Books

The Little Bed and Breakfast by the Sea – Jennifer Joyce

What better way to while away a few days in Clifton on Sea, a seaside town on the northwest coast of Britain. Where there is everything you want from such a place.

A pier, with the candy floss stands, and the arcade machines where you spend hours watching two pence pieces move in a machine. where getting a cuddly toy out the machine is more than luck than judgement

A fish and chip shop, where you can take the delicious food next door to the pub and enjoy a pint as you devour the salty chips.

The ice cream van which specialises in different flavours and a unique host.

The little shops where you can get something unique to remind you of your visit.

A beach, cliffs, coves and breathtaking views of the sea and the landscape.

Of course what better place to stay than at the Bed and Breakfast run by Mae. Helping to make ends meets, she has opened up two of her rooms to guests. She is pretty much booked out until the autumn until she suddenly has two cancellations.

It just so happens, that Melody is looking for some where to stay as she completes a photographic project which is very personal to her, otherwise she is just going to move on.

Willow has nowhere to stay, her house she is renovating is no longer safe for her to stay in and her husband is away and not offering much support.

Both Melody and Willow find themselves staying with Mae and a friendship forms between these women.

Mae suddenly realises that being single is perhaps not the answer for the rest of her life and she perhaps should listen to all the advice that is being given to her.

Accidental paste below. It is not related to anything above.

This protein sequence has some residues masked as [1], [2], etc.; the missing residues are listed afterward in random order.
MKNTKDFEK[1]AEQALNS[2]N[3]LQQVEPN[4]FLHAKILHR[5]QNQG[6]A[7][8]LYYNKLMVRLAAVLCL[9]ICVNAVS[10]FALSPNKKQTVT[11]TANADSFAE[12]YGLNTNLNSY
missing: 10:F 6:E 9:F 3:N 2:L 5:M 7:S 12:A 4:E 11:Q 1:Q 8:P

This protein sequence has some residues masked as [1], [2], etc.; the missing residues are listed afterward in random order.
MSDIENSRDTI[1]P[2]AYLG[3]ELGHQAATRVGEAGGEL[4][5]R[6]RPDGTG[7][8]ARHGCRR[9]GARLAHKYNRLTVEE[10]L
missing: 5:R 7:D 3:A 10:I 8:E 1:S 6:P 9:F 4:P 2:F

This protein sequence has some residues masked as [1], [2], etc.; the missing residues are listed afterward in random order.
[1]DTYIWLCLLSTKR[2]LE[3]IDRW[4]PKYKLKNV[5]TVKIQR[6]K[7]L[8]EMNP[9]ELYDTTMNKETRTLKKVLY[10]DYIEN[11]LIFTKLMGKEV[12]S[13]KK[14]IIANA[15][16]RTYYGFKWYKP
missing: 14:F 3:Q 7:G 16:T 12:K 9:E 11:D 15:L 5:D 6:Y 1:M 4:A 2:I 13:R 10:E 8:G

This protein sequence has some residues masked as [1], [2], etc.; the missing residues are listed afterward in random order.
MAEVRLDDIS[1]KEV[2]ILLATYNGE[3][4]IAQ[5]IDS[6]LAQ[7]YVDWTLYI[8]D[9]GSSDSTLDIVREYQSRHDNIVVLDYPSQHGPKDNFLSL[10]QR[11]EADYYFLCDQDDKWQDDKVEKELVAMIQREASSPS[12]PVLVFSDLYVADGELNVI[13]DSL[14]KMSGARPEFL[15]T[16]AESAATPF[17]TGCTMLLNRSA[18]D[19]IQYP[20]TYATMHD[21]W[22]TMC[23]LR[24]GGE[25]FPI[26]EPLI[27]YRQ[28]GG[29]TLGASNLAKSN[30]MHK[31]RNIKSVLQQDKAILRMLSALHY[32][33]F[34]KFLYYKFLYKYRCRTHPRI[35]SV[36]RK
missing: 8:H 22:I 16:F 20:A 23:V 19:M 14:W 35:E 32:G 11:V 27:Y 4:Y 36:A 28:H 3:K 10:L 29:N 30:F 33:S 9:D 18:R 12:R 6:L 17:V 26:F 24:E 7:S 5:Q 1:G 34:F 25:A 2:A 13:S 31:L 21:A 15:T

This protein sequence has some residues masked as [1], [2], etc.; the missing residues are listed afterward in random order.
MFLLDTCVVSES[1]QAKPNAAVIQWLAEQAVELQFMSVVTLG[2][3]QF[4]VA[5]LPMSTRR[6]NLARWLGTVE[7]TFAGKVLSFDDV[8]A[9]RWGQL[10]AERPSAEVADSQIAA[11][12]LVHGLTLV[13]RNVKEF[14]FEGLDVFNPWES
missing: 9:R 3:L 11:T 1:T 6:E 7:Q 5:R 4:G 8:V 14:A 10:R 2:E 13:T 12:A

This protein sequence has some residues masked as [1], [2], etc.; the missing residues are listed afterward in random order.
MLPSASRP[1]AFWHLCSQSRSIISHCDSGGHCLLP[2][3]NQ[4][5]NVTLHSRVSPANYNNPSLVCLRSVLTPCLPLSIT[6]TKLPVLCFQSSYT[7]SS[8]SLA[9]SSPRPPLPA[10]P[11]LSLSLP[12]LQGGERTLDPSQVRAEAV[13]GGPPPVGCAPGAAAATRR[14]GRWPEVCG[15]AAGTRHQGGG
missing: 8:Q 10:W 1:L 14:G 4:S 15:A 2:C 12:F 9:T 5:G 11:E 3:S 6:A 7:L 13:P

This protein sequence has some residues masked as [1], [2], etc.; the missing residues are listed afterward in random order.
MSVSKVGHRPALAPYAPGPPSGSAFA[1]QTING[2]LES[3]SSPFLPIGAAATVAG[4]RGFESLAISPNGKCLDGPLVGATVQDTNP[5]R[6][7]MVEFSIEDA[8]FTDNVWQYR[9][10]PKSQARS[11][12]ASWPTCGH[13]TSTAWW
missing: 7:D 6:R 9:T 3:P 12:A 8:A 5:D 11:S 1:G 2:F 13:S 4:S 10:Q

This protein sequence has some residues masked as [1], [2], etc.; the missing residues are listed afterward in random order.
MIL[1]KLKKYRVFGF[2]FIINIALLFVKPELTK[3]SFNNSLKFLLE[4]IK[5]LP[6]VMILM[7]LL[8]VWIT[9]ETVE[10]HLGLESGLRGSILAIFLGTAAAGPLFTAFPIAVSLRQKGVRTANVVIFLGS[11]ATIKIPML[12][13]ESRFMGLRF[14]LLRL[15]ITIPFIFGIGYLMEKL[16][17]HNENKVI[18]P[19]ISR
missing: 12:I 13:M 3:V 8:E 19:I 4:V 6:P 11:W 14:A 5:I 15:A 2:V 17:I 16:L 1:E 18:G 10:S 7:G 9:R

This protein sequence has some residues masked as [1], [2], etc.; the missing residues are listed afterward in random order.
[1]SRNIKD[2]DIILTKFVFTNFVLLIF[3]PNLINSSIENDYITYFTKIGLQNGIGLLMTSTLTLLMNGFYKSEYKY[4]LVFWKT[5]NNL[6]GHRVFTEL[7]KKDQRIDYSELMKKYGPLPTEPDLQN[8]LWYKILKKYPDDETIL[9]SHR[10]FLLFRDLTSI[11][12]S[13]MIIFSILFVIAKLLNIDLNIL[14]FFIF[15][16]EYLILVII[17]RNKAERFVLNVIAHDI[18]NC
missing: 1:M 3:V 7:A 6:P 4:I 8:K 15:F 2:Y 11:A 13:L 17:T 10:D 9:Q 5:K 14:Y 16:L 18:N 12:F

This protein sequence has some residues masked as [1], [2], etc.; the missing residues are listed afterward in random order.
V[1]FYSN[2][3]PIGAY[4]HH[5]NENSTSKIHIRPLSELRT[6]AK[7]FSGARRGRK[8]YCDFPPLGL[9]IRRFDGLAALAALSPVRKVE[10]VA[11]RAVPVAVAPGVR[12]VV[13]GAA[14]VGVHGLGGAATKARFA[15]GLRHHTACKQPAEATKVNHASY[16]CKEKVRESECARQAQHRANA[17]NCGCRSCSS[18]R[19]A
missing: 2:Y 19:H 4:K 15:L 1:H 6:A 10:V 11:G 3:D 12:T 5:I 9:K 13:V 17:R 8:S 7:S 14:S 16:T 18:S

Willow is struggling to find contentment in what she has got and stop dreaming about what could be. She feels alone with no support.

Melody is running away from her past and when she befriends a local innocently, she can see that perhaps life does go on and there is a future.

As the book shifts between the three main female characters you begin to care about them, you want only the best for them and of course this is a reflection on the writing. I felt I was privileged to be allowed a snapshot into their lives.

An engaging summer read and to be honest would be an engaging read whatever the season or the weather!

Thank you to the publisher and netgalley for the opportunity to read this book. 

The Bed and Breakfast by the Sea is out now. 

Books

Spring at Blueberry Bay – Holly Martin

I am relatively new to Holly Martin’s novels as I only discovered her towards the end of last year. And I am pleased to be back with her and the characters she writes about and the places she sets her novels.

Novels often can be described as transporting you to another place, Holly Martin’s novels should be at the very top of this category.